THREE STRONG conductors are active now in East Germany and, not T at all surprisingly, they are linked by the common bond of Beethoven. Kurt Sanderling, the elder statesman, holds the distinction of having made the first digital recording of all the Beethoven symphonies (for EMI). Otmar Suitner is completing the cycle for Denon. Kurt Masur, the youngest member of this triumvirate and the one now emerging as an international celebrity, made an analog set of the symphonies about a decade ago that received raves in Europe but so far has not made its way to our country. Now Masur has become the first of these conductors to record Beethoven's solitary opera; his "Fidelio," digitally mastered, has been issued in a three-disc Eurodisc set (300.712-445).

Masur's way with the opera is not ablaze with revelations, not supercharged with "philosophical" intensity. It is, however, an exceptionally cogent, "takes-you-where-you-want-to-go" approach, and on the most solid ground both musically and dramatically. The orchestra is his own, that of the Leipzig Gewandhaus, with the city's Radio Chorus and the men of the (East) Berlin Radio Chorus. The cast is a fine one and works well together.

The American soprano Jeannine Altmeyer sings Lenore, Siegfried Jerusalem is Florestan, Siegmund Nimsgern is the Pizzaro and Theo Adam is Don Fernando. The less familiar Peter Meven makes an especially strong impression as Rocco, and the roles of Marzelline and Jaquino have been assigned to singers (Carola Nossek and Ruediger Wohlers) who take them seriously enough to make even the opening scene seem more than dispensable padding.

I've enjoyed returning to this "Fidelio," not for the flaming insights of Kurt Masur but for the solid strength of Beethoven's conception as honored by Masur. Because a good deal of dialogue is included (enough to make dramatic sense, not enough to get in the way of the music), three discs are required, and there is room for Masur's performance of the "Lenore" Overture No. 3. Since on records there is no need to fill time while a stage set is being changed, this is not inserted between two scenes of Act II, but is tacked on as a filler, at the end of side 6.

Happily, there is not a single unsatisfying "Fidelio" among the seven current stereo recordings. For me, the choice now comes down to the noble Klemperer version on Angel and the new Masur; if pressed to choose one or the other I'd probably go with Masur.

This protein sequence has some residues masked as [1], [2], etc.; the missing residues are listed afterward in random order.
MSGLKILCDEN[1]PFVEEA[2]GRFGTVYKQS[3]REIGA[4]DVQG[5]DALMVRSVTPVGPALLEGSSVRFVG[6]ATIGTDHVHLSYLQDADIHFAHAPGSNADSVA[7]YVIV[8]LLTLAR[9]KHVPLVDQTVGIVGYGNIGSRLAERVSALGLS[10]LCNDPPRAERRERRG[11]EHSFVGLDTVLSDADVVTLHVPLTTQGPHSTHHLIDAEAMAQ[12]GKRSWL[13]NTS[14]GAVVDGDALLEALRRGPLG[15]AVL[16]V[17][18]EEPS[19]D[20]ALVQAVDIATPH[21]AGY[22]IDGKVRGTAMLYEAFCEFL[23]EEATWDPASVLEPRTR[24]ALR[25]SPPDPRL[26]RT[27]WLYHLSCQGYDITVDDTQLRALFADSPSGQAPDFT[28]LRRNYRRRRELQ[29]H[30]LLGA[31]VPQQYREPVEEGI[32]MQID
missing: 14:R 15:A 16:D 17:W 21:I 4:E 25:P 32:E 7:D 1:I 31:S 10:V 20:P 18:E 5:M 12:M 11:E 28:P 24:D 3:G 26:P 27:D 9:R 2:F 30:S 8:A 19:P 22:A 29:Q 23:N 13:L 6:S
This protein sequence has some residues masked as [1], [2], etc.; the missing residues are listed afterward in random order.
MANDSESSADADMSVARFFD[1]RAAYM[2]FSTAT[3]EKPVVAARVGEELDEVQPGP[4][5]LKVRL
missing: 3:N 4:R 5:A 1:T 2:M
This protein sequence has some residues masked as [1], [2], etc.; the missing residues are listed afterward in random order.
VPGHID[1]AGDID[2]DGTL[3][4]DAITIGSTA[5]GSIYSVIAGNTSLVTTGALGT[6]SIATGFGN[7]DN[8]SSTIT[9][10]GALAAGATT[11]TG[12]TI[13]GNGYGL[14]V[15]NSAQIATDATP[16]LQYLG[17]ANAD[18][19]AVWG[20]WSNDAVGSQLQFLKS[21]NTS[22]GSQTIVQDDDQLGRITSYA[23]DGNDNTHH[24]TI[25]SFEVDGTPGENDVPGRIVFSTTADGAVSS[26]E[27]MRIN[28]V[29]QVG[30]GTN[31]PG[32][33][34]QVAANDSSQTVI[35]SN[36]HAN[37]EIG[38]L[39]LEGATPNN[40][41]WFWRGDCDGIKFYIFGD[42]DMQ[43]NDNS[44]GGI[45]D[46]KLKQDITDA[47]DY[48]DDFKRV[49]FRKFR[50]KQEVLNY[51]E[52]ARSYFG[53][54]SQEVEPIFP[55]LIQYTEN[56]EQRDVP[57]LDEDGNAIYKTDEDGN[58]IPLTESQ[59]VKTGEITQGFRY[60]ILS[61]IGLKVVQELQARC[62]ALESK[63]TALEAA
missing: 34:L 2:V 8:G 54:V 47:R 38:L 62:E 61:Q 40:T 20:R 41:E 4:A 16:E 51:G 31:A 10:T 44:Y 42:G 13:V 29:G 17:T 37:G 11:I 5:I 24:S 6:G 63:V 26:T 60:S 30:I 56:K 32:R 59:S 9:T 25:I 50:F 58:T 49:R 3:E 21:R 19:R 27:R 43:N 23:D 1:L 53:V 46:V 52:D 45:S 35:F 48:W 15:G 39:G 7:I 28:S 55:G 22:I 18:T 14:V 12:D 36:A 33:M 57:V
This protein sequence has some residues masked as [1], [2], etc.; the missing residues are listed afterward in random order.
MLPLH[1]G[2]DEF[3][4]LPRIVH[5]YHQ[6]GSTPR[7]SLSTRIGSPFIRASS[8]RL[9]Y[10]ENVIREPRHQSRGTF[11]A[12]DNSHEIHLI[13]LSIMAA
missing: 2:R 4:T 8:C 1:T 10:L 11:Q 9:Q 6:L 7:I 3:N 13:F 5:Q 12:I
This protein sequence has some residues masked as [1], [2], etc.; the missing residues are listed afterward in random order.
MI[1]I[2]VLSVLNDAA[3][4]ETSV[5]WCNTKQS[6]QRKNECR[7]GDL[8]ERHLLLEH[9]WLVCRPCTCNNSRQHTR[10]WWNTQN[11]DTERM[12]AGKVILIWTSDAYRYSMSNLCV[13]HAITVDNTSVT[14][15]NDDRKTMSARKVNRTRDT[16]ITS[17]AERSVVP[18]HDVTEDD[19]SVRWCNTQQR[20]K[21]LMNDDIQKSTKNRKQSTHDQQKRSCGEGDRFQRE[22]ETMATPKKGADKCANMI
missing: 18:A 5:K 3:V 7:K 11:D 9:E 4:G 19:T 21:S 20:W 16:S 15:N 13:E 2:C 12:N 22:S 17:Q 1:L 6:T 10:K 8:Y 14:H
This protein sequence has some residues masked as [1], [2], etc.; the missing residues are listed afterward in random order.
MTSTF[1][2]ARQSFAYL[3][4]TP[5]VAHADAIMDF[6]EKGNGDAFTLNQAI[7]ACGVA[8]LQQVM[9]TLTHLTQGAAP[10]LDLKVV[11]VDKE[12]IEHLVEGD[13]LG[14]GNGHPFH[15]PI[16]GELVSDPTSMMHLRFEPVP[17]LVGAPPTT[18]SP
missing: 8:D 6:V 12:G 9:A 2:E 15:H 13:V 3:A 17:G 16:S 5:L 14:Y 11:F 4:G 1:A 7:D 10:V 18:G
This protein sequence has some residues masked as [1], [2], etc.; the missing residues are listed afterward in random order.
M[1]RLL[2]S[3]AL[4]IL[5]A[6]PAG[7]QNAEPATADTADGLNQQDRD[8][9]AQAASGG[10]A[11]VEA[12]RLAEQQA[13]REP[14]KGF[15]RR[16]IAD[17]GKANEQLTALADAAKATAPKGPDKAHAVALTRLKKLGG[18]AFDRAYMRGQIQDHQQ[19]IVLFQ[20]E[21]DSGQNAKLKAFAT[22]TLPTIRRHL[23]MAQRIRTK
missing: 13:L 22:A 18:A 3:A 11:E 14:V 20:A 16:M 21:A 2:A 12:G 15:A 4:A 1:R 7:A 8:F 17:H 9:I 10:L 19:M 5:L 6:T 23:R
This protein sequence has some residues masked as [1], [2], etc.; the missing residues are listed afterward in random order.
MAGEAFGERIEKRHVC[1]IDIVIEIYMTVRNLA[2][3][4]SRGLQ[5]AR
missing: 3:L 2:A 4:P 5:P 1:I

Elisabeth Soederstroem, the superb Swedish soprano who gave a song recital in the Kennedy Center's Terrace Theater last January, has been recording Rachmaninoff songs with Vladimir Ashkenazy as her accompanist, and Janacek operas with Sir Charles Mackerras conducting, but has not recorded any of her great Strauss roles. Indeed, the only one she has sung in this country was that of the Marschallin in a Houston "Rosenkavalier." On a new EMI import (ASD 4103), Soederstroem may be heard with the Welsh National Opera Orchestra under Richard Armstrong in the Marschallin's Monologue, the closing scene of "Capriccio," and the "Four Last Songs."

The Countess in "Capriccio" is one of Soederstroem's finest roles; lacking a complete recording, it is good to have this souvenir, in which Philip Joll is heard as the Major Domo. The "Four Last Songs" constitute a memorable side, even if Soederstroem's voice now lacks some of the sheer radiance of Kiri Te Kanawa's, as heard in the latter's Strauss collection with Andre Davis conducting on CBS.

Te Kanawa appears again on a London disc of Mozart concert arias, with the Vienna Chamber Orchestra under Gyoergy Fischer. This is the same material that was released last year as the first of the five records in the Time-Life collection of Mozart's 35 soprano arias (the other four featuring different singers); many listeners will welcome the opportunity to enjoy these seven beautifully sung arias on their own. They are: "Ah, lo prevedi!" (K. 272); "Vado, ma dove?" (K. 583) and "Chi sa, qual sia" (K. 582), both for Martin y Soler's "Il burbero di buon core"; "Oh, emerario Abrace" (K.79); "Non piu, Tutto ascolati" (K. 490), a 1786 addition to "Idomeneo"; "Bella mia fiamma" (K. 528), and the charming "Nehmt meinem Dank" (K. 383).